vol. 2 issue 39
We have a lot of new patron subscribers, so welcome. Window over Washington is an occasional, but often enough to be considered “regular” feature for patron subscribers; on rare occasions, I make it available to the general subscription list.
Lately, here in the nation’s capital, we have experienced some unusual skies. Last week there was an electrical storm that I imagined reminiscent of the Battle of Gettysburg canon volley. Slow moving and intense, with each lightning flash there was an immediate boom of thunder directly overhead. The full effect of such violence renting the sky was apocalyptic, as though structures were collapsing in heaps around us. Through the window further south were thick glowing spines of forked light shocking the skies above Pennsylvania Avenue and thereabouts for a full hour, until finally, the maelstrom lumbered east.
Earlier this week, it was the opposite: eerily rose-gold skies overhead at sunset, a rainbow bending over us all. Today, the city is enshrouded in fog, blurring the edges of hard things and obscuring much of the view.
If news were poetry, you might consider this a metaphorical news hour: the lightning shocks might be the administration’s surprise removal of more than 12,000 troops from Germany, crippling our response capabilities to threats in or near the Putinsphere, to the dismay of virtually every other US official but the president who has yet to convincingly justify the move. The rose-golden rainbow, of course, the eulogizing on the promised fruits of freedom that compelled the late Congressman and civil rights activist John Lewis to serve as he was remembered this week by every living former president yet not the current one.
The obscuring fog? Let me get my list…and there I see at the top, Atty. General Barr’s “testimony” before the House Judicial Committee about how he plans to use unidentified federal agents to quash nonexistent antifa riots.
But let’s focus on the promise of the rainbow.
“Together, you can redeem the soul of our nation” is the headline above an op-ed penned by Lewis days before his death, and published posthumously by the New York Times.
In it, he wrote: “Ordinary people with extraordinary vision can redeem the soul of America by getting in what I call good trouble, necessary trouble. Voting and participating in the democratic process are key.”
Lewis suggests how we might redeem our nation’s soul through the democratic process, especially voting. Yes. But a soul redemption can only come if we are in actual possession of our soul. We aren’t. I say we need to retrieve it, to take it back from the prison of hierarchy where it is enchained.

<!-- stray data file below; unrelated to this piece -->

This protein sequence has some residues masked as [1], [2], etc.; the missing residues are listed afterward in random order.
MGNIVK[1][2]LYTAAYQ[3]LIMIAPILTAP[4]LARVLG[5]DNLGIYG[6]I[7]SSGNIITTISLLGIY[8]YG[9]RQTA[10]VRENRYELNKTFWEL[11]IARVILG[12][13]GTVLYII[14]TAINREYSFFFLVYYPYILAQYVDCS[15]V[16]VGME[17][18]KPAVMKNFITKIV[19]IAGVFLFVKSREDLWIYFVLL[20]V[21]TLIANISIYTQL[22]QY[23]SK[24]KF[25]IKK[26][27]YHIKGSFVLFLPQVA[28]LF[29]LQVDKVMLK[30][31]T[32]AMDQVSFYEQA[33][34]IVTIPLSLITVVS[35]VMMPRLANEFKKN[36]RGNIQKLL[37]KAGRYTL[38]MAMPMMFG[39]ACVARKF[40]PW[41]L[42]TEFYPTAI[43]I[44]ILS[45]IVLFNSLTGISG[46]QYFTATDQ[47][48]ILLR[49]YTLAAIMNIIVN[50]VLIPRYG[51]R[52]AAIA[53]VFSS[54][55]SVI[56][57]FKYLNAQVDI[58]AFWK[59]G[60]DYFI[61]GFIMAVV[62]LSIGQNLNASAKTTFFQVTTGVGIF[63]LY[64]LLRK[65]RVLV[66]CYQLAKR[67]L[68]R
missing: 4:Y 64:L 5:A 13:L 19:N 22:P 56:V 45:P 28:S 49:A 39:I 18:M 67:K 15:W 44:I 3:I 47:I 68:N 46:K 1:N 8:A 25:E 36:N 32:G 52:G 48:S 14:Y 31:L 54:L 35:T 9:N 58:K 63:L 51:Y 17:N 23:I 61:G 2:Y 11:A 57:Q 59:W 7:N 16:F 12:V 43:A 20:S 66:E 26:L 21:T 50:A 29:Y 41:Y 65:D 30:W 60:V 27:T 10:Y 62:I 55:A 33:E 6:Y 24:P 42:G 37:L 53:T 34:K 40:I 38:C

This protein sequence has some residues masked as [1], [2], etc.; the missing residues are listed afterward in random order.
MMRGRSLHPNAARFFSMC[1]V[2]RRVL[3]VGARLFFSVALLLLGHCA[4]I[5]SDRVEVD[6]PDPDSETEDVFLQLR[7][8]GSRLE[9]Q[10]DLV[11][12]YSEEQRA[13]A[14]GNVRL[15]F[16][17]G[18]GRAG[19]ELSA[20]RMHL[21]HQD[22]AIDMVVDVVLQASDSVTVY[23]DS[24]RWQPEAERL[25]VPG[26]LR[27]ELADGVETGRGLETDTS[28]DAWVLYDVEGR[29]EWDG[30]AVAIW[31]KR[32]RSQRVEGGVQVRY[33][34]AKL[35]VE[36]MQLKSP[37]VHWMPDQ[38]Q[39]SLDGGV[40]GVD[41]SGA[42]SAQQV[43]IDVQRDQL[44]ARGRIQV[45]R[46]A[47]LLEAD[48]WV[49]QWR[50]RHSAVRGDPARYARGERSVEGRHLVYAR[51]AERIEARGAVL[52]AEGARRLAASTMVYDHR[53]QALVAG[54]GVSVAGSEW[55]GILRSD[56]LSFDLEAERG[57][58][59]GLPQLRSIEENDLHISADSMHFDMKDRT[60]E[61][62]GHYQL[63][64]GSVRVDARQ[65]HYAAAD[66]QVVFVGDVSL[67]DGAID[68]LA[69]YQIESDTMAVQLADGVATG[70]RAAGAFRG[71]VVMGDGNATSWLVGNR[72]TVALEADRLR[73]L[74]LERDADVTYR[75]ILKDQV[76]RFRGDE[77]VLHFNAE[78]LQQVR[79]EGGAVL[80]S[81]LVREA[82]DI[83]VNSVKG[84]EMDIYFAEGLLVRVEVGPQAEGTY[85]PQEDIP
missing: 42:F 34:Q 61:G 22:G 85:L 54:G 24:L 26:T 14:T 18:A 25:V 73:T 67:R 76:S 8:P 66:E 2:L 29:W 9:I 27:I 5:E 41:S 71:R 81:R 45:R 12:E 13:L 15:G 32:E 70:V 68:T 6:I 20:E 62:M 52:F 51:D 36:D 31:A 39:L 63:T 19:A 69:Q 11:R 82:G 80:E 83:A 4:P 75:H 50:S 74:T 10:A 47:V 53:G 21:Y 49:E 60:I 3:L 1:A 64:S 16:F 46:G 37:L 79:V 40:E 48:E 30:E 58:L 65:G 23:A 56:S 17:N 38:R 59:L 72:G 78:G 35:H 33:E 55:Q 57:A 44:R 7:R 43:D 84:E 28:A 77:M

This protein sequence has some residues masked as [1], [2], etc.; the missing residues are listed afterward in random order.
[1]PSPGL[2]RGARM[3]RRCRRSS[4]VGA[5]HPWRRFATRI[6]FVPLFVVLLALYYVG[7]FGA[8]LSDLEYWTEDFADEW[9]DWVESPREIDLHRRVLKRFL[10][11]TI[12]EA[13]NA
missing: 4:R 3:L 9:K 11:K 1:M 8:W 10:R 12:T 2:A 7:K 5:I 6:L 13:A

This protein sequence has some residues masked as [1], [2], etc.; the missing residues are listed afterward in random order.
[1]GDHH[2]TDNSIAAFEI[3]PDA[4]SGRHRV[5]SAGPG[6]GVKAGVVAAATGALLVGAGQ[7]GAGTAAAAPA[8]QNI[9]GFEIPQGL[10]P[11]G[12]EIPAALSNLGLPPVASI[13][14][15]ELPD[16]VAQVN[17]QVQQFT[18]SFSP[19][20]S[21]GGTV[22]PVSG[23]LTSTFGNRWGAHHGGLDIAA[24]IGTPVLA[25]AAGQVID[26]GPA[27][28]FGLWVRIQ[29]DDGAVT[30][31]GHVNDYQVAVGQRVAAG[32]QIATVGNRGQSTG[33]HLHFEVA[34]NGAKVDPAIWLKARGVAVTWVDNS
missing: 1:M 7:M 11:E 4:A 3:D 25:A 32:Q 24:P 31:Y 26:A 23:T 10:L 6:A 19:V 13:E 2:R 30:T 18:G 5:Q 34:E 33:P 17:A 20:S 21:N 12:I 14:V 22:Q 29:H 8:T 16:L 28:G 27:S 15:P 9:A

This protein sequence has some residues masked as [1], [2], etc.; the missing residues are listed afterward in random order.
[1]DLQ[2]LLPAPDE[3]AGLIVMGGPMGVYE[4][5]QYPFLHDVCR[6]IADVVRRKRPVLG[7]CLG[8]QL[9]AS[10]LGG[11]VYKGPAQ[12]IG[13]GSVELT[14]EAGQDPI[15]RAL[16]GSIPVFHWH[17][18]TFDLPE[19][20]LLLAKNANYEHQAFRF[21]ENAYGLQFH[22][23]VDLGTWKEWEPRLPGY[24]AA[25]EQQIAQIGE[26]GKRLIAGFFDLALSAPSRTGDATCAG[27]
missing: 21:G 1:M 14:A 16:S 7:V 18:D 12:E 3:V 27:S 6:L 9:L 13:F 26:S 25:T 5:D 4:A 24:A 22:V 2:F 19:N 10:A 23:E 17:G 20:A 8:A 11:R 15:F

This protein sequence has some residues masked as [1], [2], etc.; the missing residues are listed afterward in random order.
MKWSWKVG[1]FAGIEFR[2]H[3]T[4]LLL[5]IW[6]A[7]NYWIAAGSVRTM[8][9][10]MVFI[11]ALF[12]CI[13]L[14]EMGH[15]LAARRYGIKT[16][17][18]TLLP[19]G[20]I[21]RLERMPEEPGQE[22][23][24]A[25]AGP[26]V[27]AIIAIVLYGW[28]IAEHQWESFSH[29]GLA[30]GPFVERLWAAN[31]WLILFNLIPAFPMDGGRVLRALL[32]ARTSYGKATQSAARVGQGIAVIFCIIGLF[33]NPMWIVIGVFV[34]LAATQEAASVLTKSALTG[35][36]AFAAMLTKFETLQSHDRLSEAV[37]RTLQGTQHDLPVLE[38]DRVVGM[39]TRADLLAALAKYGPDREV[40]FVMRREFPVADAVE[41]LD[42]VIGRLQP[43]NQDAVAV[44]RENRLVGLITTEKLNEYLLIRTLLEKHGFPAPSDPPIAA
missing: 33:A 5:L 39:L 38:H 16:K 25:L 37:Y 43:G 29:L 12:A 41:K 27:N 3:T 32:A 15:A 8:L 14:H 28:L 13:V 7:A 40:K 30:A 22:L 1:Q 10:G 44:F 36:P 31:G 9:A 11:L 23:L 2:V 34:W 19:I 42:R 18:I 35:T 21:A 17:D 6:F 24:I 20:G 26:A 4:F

A month ago, I declared that if we were to have a hope of reclaiming our soul rights, we would need first to face our self-hatred first.
It is counterproductive to claim we are not a self-hating nation. We might look as though we hate each other, and we do, but it’s ourselves we loathe most of all. That is the not-so-good trouble that comes from the cognitive dissonance of saying one thing is true, while attempting to hide the fact from ourselves that we live our lives as though something entirely different is true.
We like to say we live in a land of freedom and equality, a place where we are supposed to pursue our happiness, but we have each and every one of us in some way experienced the lie this assertion purports to conceal. We’ve felt it in our lack of agency at jobs where we are burdened with the responsibility of carrying out a “policy” but no authority over how that policy gets made.
We experience it when no matter how much more money we have, it’s never quite enough to cover the cost of saving for that rainy day while also affording what used to be rights we all expected at one point were ours as Americans: the right to a good education, to potable water, to safe and unblighted neighborhoods.
We feel it all the time in the “never enoughs” we’re accustomed to bearing as our burdens: not attractive enough, not clever enough, not fit enough, not accomplished enough, not published enough, not cool enough, not white enough, not tan enough (code for “brown but only by choice and only because I can afford the luxury of days by the pool [or tanning bed]”), not college-degreed enough, not foodie-savvy enough, etc., but in the end, the most shameful thing we can be is not wealthy enough.
As long as the patriarchal hierarchy – where someone is always more than another – is what we prioritize, it will also be what we systemize at every level, through every policy, and see through every lens on what makes for good governance in this country. Doing so keeps us bound to hate ourselves, as evidenced by our ever-upward trends of anxiety, depression, suicide, and anger.
If self-hatred borne of constant pushing and grasping is so awful, why not just be content? Think, though. How would that be possible? If to be content, to believe we are and have enough, equates with having less access to resources, then to be at peace is anathema to survival.